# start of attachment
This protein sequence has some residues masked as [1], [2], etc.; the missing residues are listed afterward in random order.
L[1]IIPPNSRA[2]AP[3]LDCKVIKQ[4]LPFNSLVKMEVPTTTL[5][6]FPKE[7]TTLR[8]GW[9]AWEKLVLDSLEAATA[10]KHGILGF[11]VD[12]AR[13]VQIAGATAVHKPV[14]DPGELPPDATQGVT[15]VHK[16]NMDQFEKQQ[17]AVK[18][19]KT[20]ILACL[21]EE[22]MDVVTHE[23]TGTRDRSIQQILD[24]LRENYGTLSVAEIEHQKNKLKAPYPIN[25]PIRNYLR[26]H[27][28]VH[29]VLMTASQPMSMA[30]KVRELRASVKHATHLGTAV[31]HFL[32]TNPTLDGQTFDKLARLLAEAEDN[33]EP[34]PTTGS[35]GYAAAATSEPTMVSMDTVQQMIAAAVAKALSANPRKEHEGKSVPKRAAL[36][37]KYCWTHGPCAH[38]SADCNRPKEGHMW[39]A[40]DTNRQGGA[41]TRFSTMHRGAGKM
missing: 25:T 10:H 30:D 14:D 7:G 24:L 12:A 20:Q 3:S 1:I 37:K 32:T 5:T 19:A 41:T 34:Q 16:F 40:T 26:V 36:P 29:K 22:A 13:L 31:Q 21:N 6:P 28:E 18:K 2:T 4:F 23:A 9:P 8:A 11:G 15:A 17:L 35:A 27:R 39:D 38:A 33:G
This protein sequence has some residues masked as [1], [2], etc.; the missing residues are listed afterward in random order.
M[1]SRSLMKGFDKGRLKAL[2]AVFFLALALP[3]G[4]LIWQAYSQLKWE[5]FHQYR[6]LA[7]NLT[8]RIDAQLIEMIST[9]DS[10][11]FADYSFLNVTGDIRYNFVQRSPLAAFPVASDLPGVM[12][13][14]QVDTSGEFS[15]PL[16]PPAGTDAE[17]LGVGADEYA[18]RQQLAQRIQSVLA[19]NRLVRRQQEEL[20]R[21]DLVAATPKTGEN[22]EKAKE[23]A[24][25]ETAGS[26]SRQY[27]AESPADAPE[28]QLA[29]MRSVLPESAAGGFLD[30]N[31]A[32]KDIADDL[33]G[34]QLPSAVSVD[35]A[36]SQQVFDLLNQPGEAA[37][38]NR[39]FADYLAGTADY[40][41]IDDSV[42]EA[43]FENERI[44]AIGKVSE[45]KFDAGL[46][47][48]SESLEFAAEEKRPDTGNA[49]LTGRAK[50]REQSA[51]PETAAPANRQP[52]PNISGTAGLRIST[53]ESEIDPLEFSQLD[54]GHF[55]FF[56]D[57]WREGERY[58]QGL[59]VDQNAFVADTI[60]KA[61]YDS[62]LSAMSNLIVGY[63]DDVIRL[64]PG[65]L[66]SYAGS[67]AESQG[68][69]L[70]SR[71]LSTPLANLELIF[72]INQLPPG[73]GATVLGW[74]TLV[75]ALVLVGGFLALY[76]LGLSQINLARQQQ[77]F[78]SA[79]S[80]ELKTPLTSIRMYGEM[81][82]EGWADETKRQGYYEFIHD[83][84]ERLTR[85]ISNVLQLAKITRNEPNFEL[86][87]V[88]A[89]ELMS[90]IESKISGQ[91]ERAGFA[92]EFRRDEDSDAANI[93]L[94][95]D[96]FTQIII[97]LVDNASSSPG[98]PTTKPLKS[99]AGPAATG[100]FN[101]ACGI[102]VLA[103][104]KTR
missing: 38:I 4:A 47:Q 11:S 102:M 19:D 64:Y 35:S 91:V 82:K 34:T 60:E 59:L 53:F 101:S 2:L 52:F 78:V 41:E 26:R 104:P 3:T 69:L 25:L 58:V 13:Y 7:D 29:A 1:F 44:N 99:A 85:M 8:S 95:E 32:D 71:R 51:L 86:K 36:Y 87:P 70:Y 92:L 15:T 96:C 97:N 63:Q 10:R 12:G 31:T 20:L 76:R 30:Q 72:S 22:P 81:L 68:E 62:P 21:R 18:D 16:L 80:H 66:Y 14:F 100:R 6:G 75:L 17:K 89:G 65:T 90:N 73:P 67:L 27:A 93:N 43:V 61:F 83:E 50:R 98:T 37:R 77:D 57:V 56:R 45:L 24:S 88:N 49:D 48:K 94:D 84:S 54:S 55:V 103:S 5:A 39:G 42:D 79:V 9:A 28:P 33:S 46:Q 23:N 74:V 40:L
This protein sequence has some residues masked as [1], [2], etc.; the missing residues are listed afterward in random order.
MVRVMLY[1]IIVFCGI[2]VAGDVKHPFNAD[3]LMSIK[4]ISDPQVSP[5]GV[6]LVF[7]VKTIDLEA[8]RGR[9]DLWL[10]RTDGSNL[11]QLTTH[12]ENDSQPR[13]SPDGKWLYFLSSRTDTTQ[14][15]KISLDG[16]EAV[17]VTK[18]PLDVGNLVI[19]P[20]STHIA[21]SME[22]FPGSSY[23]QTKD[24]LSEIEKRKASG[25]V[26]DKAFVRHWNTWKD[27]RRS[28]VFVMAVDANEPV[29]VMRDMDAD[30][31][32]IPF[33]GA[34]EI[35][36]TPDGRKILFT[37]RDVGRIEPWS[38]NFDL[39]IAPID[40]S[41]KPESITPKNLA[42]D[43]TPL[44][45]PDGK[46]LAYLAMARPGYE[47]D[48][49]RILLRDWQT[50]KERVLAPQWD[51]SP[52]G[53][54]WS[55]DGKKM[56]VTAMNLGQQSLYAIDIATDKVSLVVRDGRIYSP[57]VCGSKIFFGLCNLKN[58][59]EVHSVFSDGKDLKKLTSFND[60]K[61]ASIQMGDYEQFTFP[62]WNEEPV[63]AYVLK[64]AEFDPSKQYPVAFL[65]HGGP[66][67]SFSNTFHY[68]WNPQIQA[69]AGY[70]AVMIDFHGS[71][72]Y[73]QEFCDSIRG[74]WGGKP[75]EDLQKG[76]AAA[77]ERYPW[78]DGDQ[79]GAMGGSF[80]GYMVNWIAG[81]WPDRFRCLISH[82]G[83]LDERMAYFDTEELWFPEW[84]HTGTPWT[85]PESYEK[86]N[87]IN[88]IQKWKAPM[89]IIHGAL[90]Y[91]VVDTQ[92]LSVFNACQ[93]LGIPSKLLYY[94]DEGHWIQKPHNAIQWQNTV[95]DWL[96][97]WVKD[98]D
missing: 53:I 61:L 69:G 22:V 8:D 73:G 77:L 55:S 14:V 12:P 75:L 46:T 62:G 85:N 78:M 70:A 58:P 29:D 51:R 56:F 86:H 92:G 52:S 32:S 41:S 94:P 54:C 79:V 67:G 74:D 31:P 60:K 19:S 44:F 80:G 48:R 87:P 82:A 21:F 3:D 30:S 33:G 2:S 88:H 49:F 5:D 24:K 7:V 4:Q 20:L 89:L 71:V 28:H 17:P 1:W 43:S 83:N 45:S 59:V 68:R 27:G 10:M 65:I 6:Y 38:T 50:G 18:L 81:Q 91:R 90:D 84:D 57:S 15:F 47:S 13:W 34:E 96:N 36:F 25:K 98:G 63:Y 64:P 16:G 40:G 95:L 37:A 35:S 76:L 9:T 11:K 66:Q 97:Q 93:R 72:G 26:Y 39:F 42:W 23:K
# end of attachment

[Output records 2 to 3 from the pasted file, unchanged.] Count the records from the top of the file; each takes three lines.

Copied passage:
This protein sequence has some residues masked as [1], [2], etc.; the missing residues are listed afterward in random order.
M[1]SRSLMKGFDKGRLKAL[2]AVFFLALALP[3]G[4]LIWQAYSQLKWE[5]FHQYR[6]LA[7]NLT[8]RIDAQLIEMIST[9]DS[10][11]FADYSFLNVTGDIRYNFVQRSPLAAFPVASDLPGVM[12][13][14]QVDTSGEFS[15]PL[16]PPAGTDAE[17]LGVGADEYA[18]RQQLAQRIQSVLA[19]NRLVRRQQEEL[20]R[21]DLVAATPKTGEN[22]EKAKE[23]A[24][25]ETAGS[26]SRQY[27]AESPADAPE[28]QLA[29]MRSVLPESAAGGFLD[30]N[31]A[32]KDIADDL[33]G[34]QLPSAVSVD[35]A[36]SQQVFDLLNQPGEAA[37][38]NR[39]FADYLAGTADY[40][41]IDDSV[42]EA[43]FENERI[44]AIGKVSE[45]KFDAGL[46][47][48]SESLEFAAEEKRPDTGNA[49]LTGRAK[50]REQSA[51]PETAAPANRQP[52]PNISGTAGLRIST[53]ESEIDPLEFSQLD[54]GHF[55]FF[56]D[57]WREGERY[58]QGL[59]VDQNAFVADTI[60]KA[61]YDS[62]LSAMSNLIVGY[63]DDVIRL[64]PG[65]L[66]SYAGS[67]AESQG[68][69]L[70]SR[71]LSTPLANLELIF[72]INQLPPG[73]GATVLGW[74]TLV[75]ALVLVGGFLALY[76]LGLSQINLARQQQ[77]F[78]SA[79]S[80]ELKTPLTSIRMYGEM[81][82]EGWADETKRQGYYEFIHD[83][84]ERLTR[85]ISNVLQLAKITRNEPNFEL[86][87]V[88]A[89]ELMS[90]IESKISGQ[91]ERAGFA[92]EFRRDEDSDAANI[93]L[94][95]D[96]FTQIII[97]LVDNASSSPG[98]PTTKPLKS[99]AGPAATG[100]FN[101]ACGI[102]VLA[103][104]KTR
missing: 38:I 4:A 47:Q 11:S 102:M 19:D 64:Y 35:S 91:V 82:K 34:T 60:E 59:L 53:F 101:S 2:L 52:F 78:V 41:E 26:R 104:P 3:T 69:L 25:L 58:V 13:Y 7:D 29:A 1:F 44:N 99:A 85:M 8:S 95:E 32:D 71:R 51:L 86:K 36:Y 87:P 70:Y 92:L 15:T 96:C 97:N 63:Q 10:R 12:G 31:T 20:L 76:R 30:Q 72:S 22:P 81:L 68:E 62:P 21:R 18:D 16:L 80:H 66:Y 14:F 100:R 6:G 75:L 17:K 89:G 65:T 90:N 73:P 67:L 27:A 93:N 43:V 61:F 83:E 50:R 98:T 37:R 77:D 57:V 56:R 45:L 24:S 88:N 49:D 48:K 94:D 84:S 54:S 55:V 103:S 5:A 39:G 42:D 79:V 9:A 28:P 33:S 46:Q 23:N 74:V 40:L
This protein sequence has some residues masked as [1], [2], etc.; the missing residues are listed afterward in random order.
MVRVMLY[1]IIVFCGI[2]VAGDVKHPFNAD[3]LMSIK[4]ISDPQVSP[5]GV[6]LVF[7]VKTIDLEA[8]RGR[9]DLWL[10]RTDGSNL[11]QLTTH[12]ENDSQPR[13]SPDGKWLYFLSSRTDTTQ[14][15]KISLDG[16]EAV[17]VTK[18]PLDVGNLVI[19]P[20]STHIA[21]SME[22]FPGSSY[23]QTKD[24]LSEIEKRKASG[25]V[26]DKAFVRHWNTWKD[27]RRS[28]VFVMAVDANEPV[29]VMRDMDAD[30][31][32]IPF[33]GA[34]EI[35][36]TPDGRKILFT[37]RDVGRIEPWS[38]NFDL[39]IAPID[40]S[41]KPESITPKNLA[42]D[43]TPL[44][45]PDGK[46]LAYLAMARPGYE[47]D[48][49]RILLRDWQT[50]KERVLAPQWD[51]SP[52]G[53][54]WS[55]DGKKM[56]VTAMNLGQQSLYAIDIATDKVSLVVRDGRIYSP[57]VCGSKIFFGLCNLKN[58][59]EVHSVFSDGKDLKKLTSFND[60]K[61]ASIQMGDYEQFTFP[62]WNEEPV[63]AYVLK[64]AEFDPSKQYPVAFL[65]HGGP[66][67]SFSNTFHY[68]WNPQIQA[69]AGY[70]AVMIDFHGS[71][72]Y[73]QEFCDSIRG[74]WGGKP[75]EDLQKG[76]AAA[77]ERYPW[78]DGDQ[79]GAMGGSF[80]GYMVNWIAG[81]WPDRFRCLISH[82]G[83]LDERMAYFDTEELWFPEW[84]HTGTPWT[85]PESYEK[86]N[87]IN[88]IQKWKAPM[89]IIHGAL[90]Y[91]VVDTQ[92]LSVFNACQ[93]LGIPSKLLYY[94]DEGHWIQKPHNAIQWQNTV[95]DWL[96][97]WVKD[98]D
missing: 53:I 61:L 69:G 22:V 8:D 73:G 77:L 55:S 14:V 12:P 75:L 46:T 62:G 85:N 78:M 70:A 58:P 29:D 51:R 56:F 86:H 92:G 52:S 32:S 41:S 94:P 54:C 79:V 67:G 74:D 31:P 60:K 19:S 44:F 80:G 48:R 87:P 82:A 21:F 3:D 30:S 33:G 2:S 88:H 49:F 5:D 24:K 7:V 4:Q 20:L 89:L 71:V 28:H 17:P 1:W 43:S 83:N 45:S 59:V 68:R 27:G 10:M 65:I 6:Y 38:T 50:G 18:L 81:Q 91:R 90:D 84:D 57:S 15:F 47:S 13:W 34:E 96:N 36:F 25:K 98:G 63:Y 64:P 16:G 40:G 95:L 37:A 35:S 76:L 9:T 11:K 66:Q 97:Q 93:R 72:G 26:Y 39:F 42:W 23:K